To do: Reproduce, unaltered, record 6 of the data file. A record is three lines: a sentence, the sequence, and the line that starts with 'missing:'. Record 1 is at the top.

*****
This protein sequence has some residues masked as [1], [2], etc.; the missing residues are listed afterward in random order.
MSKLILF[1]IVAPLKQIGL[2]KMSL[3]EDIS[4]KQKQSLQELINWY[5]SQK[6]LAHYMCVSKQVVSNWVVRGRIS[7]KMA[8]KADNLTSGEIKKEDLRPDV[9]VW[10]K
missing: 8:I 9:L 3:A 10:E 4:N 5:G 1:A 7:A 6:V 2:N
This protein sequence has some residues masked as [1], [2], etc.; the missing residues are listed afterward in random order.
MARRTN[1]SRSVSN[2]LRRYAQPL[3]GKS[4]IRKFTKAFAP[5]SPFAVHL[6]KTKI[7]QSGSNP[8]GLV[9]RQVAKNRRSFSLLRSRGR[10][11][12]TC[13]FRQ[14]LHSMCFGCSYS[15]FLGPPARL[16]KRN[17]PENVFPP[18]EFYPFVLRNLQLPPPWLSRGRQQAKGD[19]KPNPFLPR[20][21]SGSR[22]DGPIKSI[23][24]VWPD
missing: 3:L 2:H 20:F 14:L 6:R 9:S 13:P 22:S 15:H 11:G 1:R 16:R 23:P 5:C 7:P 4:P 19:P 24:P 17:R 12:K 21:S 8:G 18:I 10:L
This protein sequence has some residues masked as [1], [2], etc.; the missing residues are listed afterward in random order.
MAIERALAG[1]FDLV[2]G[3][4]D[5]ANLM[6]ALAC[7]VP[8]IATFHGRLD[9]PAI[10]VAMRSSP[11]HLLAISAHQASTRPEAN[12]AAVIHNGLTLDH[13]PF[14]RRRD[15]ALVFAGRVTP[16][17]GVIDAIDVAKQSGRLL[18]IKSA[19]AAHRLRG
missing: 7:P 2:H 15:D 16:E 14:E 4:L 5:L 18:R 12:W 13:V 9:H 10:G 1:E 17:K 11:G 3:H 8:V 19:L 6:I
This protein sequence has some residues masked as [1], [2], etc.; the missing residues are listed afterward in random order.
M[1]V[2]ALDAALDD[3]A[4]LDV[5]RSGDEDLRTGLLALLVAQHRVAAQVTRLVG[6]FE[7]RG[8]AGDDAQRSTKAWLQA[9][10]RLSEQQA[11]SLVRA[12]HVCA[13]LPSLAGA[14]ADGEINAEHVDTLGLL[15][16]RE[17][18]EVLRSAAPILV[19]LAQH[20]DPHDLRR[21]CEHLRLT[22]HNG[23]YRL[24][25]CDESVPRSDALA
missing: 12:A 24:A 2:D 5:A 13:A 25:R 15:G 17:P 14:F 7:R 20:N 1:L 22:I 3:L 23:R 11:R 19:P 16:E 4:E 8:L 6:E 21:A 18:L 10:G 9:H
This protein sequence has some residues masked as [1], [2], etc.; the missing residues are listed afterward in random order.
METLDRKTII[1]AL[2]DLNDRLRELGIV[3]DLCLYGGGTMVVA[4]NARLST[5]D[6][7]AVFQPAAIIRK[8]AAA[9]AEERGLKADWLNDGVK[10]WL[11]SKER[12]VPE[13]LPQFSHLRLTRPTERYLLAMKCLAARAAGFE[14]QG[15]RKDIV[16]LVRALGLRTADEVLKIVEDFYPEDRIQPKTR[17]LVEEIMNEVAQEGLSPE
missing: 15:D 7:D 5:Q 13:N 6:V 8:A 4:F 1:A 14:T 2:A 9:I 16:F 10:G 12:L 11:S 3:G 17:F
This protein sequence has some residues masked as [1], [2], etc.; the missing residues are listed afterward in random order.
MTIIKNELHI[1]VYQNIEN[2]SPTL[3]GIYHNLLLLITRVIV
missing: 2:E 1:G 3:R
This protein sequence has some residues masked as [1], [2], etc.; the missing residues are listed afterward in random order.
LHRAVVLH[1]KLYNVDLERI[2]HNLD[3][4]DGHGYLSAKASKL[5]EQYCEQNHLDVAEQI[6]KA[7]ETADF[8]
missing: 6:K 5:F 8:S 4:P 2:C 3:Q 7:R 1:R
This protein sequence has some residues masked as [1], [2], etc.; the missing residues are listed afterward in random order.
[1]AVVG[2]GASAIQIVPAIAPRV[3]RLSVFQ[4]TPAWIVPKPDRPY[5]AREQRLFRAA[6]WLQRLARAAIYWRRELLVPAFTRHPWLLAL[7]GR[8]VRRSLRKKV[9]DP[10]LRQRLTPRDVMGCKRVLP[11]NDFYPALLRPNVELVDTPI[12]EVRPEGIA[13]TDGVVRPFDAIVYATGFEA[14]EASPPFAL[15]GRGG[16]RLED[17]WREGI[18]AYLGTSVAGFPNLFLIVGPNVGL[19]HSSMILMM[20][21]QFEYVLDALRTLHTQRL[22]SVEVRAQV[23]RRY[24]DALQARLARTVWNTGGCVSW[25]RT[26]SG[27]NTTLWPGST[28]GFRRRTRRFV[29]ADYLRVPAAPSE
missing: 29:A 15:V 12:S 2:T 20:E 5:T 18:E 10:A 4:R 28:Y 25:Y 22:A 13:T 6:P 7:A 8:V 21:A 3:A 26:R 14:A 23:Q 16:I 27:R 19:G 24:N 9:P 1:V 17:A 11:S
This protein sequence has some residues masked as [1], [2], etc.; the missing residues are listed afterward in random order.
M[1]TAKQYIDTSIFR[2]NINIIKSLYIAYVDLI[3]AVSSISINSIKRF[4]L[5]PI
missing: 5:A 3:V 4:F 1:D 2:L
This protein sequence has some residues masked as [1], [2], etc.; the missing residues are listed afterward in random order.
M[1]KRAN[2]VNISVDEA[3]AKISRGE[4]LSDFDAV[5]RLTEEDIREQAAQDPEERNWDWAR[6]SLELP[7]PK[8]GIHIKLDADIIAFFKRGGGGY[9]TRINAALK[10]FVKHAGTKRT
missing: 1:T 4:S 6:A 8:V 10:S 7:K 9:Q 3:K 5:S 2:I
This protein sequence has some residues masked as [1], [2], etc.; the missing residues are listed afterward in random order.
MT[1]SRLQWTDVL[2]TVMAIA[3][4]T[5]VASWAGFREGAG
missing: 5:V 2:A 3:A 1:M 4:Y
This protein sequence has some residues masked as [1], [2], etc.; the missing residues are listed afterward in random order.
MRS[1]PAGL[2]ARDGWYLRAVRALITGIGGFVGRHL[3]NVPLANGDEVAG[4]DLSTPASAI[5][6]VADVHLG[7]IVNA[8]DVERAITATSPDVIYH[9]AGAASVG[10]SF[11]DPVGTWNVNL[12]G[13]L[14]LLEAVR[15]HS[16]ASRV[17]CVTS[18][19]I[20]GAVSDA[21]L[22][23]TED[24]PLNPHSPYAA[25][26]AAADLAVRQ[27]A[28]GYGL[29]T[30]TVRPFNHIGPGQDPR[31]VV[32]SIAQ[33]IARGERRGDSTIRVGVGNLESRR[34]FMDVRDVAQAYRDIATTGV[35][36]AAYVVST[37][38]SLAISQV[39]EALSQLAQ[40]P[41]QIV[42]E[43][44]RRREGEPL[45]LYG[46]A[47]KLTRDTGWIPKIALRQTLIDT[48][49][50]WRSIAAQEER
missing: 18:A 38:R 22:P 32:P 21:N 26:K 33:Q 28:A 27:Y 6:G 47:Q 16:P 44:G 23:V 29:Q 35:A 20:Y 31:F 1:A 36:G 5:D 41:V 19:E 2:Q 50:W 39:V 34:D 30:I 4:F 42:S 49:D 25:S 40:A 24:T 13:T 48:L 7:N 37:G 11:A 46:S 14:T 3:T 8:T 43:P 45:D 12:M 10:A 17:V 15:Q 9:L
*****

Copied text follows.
This protein sequence has some residues masked as [1], [2], etc.; the missing residues are listed afterward in random order.
MTIIKNELHI[1]VYQNIEN[2]SPTL[3]GIYHNLLLLITRVIV
missing: 2:E 1:G 3:R